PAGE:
Carol Stern, branch manager of the M&T Bank branch in Duncansville testified that Stewart's financial records with the bank show that on Oct. 26 he deposited a $120,000 into the account of his business Best Insurance and Financial using a check from the alleged victim.
At the time of the deposit, Stern said Stewart had $1,387 in the account.
Eight days later on Nov. 4, Stewart used $100,168 from his account to pay off a commercial loan in its entirety he had with M&T Bank.
Attorney Michael Cummings testified he was hired by the victim and her cousin after her cousin became suspicious of Stewart's activities.
Cummings said when he looked at the power of attorney documents he immediately became suspicious because as her financial advisor, Stewart should not have power of attorney because it could raise potential conflict of interest issues.
"It didn't pass the smell test," Cummings said.
Stewart said the power of attorney document had three names listed who were getting power of attorney, the victim's mother, Stewart and the victim's cousin.
Next to her mother and cousin's name it said "family" members and next to Stewart's name it said "friend."
At the request of Shaw he also read a portion of the document that stated that there would be no commingling of funds between the victim and those who had power of attorney.
Cummings said he had a new power of attorney documents drawn up that removed Stewart from having power of attorney. Once that was done he was able to access the victim's financial records and following his investigation he contacted authorities.
State Tpr. Terry Jordan testified that on Sept. 22, 2012, he asked Stewart to be interviewed. He said Stewart came to the barracks willingly and was interviewed for about three to three and a half hours.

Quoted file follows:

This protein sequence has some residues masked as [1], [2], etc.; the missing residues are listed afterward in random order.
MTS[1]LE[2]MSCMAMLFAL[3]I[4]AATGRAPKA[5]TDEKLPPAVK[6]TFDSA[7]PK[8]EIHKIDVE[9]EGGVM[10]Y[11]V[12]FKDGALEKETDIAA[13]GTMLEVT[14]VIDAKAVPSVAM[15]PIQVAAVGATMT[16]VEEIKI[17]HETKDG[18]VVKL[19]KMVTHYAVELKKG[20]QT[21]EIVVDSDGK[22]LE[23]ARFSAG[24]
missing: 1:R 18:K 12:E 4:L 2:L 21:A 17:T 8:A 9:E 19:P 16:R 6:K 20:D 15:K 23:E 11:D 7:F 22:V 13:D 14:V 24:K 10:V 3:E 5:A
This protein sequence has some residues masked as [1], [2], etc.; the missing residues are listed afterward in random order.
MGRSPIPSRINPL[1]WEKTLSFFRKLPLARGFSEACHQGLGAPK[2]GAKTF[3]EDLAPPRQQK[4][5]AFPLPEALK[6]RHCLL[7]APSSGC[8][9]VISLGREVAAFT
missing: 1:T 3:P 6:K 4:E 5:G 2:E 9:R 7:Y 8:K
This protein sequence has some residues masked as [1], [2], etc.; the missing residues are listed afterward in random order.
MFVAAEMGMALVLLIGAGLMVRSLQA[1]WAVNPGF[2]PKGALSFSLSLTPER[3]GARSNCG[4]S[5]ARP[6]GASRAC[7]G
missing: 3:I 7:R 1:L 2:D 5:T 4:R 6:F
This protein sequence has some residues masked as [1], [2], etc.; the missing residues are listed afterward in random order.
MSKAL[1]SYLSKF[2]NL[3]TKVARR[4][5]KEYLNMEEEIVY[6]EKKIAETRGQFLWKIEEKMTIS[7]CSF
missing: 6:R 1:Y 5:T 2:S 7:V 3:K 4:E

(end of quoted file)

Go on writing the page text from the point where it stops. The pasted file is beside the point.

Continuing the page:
Jordan said he asked Stewart about the $120,000 check and showed him the front of the check and asked him what had happened to the money.
He said Stewart told him that he cashed the check and gave the cash to the victim. Stewart then showed him the back of the check that was stamped "deposit only" and said Stewart then changed his story and said he gave the victim $30,000 in cash to deposit in her safe deposit box and had transported her to the CNB Bank branch in Madera to do so.
When he asked if he had any proof that he gave the alleged victim the cash, Stewart said "no."
Following the interview he went to the CNB Bank in Madera and said there are no records of the victim visiting her safe deposit box during that time period.
Inside her safe deposit box he said he found some cash and a few documents. But he said it appeared the cash had been there for a long time because the rubber bands holding it were dry rotted.
In his closing, Collins asked that all charges be dismissed saying the alleged victim's memories are inconsistent and there isn't enough evidence to bound the charges over to court.
Shaw disagreed saying there is no doubt that he took the money, deposited it in his business account and used it to pay off his debt.
Nevling said although the woman's testimony was inconsistent at times, she was consistent in her assertions that she did not sign the check for $120,000 and bound over all charges to court.
Stewart is free on $25,000 unsecured bail.